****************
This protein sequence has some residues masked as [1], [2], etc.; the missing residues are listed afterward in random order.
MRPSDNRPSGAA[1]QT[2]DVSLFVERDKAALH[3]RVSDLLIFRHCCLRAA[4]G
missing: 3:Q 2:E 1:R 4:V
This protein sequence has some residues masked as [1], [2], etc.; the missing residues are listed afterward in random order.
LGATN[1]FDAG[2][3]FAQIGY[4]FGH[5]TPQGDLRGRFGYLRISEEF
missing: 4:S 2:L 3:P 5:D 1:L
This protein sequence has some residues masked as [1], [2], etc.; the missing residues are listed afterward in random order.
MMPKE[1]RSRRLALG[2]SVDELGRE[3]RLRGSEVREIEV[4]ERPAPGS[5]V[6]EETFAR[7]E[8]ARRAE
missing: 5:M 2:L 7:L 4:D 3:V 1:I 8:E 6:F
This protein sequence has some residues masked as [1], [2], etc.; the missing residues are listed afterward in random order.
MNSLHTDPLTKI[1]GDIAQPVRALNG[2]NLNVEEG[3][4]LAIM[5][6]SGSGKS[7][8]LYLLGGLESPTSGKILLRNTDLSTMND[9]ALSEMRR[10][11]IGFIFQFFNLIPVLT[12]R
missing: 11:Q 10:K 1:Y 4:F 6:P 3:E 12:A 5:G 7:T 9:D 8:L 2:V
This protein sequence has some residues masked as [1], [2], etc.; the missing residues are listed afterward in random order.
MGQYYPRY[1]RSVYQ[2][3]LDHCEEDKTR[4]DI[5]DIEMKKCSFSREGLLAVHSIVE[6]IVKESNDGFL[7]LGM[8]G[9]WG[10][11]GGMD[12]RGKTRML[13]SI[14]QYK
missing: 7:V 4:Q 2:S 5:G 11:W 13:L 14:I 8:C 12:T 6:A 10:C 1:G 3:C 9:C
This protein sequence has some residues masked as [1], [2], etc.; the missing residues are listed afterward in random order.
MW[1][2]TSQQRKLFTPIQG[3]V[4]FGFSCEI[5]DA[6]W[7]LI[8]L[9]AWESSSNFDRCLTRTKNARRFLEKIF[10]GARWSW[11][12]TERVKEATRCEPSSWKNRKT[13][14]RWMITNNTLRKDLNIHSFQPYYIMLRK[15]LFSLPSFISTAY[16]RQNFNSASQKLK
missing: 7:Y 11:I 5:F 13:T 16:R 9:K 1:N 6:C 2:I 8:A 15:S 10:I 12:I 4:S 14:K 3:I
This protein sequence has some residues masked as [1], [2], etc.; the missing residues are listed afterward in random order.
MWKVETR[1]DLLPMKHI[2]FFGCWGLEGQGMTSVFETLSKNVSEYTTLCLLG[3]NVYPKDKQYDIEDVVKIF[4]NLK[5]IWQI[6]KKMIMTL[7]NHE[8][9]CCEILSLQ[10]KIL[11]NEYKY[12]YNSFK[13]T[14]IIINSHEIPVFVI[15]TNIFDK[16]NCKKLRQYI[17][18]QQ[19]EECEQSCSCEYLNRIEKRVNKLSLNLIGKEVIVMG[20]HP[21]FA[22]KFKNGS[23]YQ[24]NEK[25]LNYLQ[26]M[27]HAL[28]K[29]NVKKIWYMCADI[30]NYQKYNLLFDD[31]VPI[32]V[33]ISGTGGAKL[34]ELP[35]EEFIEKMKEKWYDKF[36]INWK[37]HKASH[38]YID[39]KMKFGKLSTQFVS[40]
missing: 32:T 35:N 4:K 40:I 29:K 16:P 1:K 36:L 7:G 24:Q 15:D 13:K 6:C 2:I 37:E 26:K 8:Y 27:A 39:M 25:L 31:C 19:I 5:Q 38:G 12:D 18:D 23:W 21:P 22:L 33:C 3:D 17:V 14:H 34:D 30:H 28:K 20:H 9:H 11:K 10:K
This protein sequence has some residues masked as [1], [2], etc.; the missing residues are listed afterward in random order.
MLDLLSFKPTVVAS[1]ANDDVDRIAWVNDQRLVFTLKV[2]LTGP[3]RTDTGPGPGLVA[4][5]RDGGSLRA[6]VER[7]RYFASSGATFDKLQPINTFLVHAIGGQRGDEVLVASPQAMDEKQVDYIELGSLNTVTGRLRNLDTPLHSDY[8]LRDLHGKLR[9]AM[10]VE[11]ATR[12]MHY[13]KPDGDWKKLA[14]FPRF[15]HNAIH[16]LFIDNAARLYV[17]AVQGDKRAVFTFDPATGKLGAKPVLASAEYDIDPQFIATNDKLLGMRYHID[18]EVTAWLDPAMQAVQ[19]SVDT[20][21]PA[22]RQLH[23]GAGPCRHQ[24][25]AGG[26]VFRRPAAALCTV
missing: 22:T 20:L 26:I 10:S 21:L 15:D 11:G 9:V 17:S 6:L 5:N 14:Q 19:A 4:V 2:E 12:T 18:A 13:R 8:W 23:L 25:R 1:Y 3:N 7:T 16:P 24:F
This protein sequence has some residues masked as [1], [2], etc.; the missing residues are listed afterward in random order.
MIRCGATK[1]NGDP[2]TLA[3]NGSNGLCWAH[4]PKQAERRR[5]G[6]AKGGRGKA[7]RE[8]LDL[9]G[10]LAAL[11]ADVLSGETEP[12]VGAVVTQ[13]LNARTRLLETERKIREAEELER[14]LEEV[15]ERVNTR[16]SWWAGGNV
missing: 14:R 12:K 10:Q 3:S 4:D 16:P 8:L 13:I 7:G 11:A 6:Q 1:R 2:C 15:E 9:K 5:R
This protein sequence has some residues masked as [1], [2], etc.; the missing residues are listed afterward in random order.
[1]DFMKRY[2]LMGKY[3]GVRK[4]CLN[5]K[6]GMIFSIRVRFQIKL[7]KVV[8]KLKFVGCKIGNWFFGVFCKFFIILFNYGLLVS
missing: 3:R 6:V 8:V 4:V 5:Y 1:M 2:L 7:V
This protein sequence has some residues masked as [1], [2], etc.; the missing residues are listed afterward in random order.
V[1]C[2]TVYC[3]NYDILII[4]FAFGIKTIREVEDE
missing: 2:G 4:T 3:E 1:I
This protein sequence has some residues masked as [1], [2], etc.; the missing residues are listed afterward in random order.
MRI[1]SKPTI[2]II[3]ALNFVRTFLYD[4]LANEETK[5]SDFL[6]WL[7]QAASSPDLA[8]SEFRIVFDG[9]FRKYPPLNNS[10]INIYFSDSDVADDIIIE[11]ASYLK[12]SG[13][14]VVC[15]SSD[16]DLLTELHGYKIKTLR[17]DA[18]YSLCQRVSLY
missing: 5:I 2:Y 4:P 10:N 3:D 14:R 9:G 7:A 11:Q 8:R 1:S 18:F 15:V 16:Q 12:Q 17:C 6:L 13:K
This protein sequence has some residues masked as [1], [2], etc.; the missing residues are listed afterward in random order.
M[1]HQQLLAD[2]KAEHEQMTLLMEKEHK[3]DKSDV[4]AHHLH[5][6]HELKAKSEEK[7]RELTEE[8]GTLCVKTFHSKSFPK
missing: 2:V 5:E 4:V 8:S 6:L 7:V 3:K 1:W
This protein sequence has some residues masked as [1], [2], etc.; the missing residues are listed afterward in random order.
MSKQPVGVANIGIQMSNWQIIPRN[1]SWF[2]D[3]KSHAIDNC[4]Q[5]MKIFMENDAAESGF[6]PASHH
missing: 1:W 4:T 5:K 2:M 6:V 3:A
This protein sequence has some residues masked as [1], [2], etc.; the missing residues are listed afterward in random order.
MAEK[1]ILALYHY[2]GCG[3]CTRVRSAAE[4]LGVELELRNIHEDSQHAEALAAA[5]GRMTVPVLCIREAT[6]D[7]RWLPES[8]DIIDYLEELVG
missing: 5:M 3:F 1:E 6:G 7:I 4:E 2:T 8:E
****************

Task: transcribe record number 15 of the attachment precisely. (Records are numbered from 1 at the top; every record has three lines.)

This protein sequence has some residues masked as [1], [2], etc.; the missing residues are listed afterward in random order.
MAEK[1]ILALYHY[2]GCG[3]CTRVRSAAE[4]LGVELELRNIHEDSQHAEALAAA[5]GRMTVPVLCIREAT[6]D[7]RWLPES[8]DIIDYLEELVG
missing: 5:M 3:F 1:E 6:G 7:I 4:E 2:T 8:E